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iOS 18 could ‘sherlock’ $400M in app revenue


Apple’s practice of leveraging ideas from its third-party developer community to become new iOS and Mac features and apps has a hefty price tag, a new report indicates. With the release of iOS 18 later this fall, Apple’s changes may affect apps that today have an estimated $393 million in revenue and have been downloaded roughly 58 million times over the past year, according to an analysis by app intelligence firm Appfigures.

Every June at Apple’s Worldwide Developer Conference, the iPhone maker teases the upcoming releases of its software and operating systems, which often include features previously only available through third-party apps. The practice is so common now it’s even been given a name: “sherlocking” — a reference to a 1990s search app for Mac that borrowed features from a third-party app known as Watson. Now, when Apple launches a new feature that was before the domain of a third-party app, it’s said to have “sherlocked” the app.

In earlier years, sherlocking apps made some sense. After all, did the iPhone’s flashlight really need to be a third-party offering, or would it be better as a built-in function? Plus, Apple has been able to launch features that made its software better adapted to consumers’ wants and needs by looking at what’s popular among the third-party developer community.

Of course, this practice also raises the question as to whether or not Apple is leveraging proprietary data to make its determinations about what to build next, and whether or not the apps it competes with are being offered an even playing field. For example, before Apple launched its own parental controls system, it shut down many third-party apps that had built businesses in this space by saying their solutions were now non-compliant with its rules and policies. The apps weren’t offered access to a developer API for managing Apple’s built-in parental controls for years, prompting an antitrust investigation.

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In more recent years, Apple has “sherlocked” third parties with launches of features like Continuity Camera, medication tracking, sleep tracking and mood tracking, as well as apps like Freeform and Journal. This year, it turned its attention to password managers, call recording and transcription apps, those for making custom emoji, AI-powered writing tools and math helpers, trail apps and more.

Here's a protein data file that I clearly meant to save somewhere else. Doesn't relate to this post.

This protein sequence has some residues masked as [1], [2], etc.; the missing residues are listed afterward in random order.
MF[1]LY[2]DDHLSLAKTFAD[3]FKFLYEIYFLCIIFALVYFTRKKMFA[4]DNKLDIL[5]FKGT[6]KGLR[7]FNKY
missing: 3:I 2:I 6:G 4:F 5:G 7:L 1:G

In an analysis of third-party apps that generated more than 1,000 downloads per year, Appfigures found several genres that had found themselves in Apple’s crosshairs in 2024.

In terms of worldwide gross revenue, these categories have generated significant income over the past 12 months, with the trail app category making the most at $307 million per year, led by market leader and 2023 Apple “App of the Year” AllTrails. Grammar helper apps, like Grammarly and others, also generated $35.7 million, while math helpers and password managers and math helpers earned $23.4 million and $20.3 million, respectively. Apps for making custom emoji generated $7 million, too.

Image Credits: Appfigures

Of these, trail apps accounted for the vast majority of “potentially sherlocked” revenue, or 78%, noted Appfigures, as well as 40% of downloads of sherlocked apps. In May 2024, they accounted for an estimated $28.8 million in gross consumer spending and 2.5 million downloads, to give you an idea of scale.

Many of these app categories were growing quickly, with math solvers having seen revenue growth of 43% year-over-year followed by grammar helpers (+40%), password managers (+38%) and trail apps (+28%). Emoji-making apps, however, were seeing declines at -17% year-over-year.

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Image Credits: Appfigures

By downloads, grammar helpers had seen 9.4 million installs over the past 12 months, followed by emoji makers (10.6M), math-solving apps (9.5M) and password managers (457K installs).

Although these apps certainly have dedicated user bases that may not immediately choose to switch to a first-party offering, Apple’s ability to offer similar functionality built-in could be detrimental to their potential growth. Casual users may be satisfied by Apple’s “good enough” solutions and won’t seek out alternatives.

However, apps that continue to develop new features and add enhancements beyond what Apple includes while also taking advantage of other new ways to reach users, like through Apple’s improved Siri, may have a better shot than others.

Image Credits: Appfigures



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Miranda Cosgrove

My Miranda cosgrove is an accomplished article writer with a flair for crafting engaging and informative content. With a deep curiosity for various subjects and a dedication to thorough research, Miranda cosgrove brings a unique blend of creativity and accuracy to every piece.

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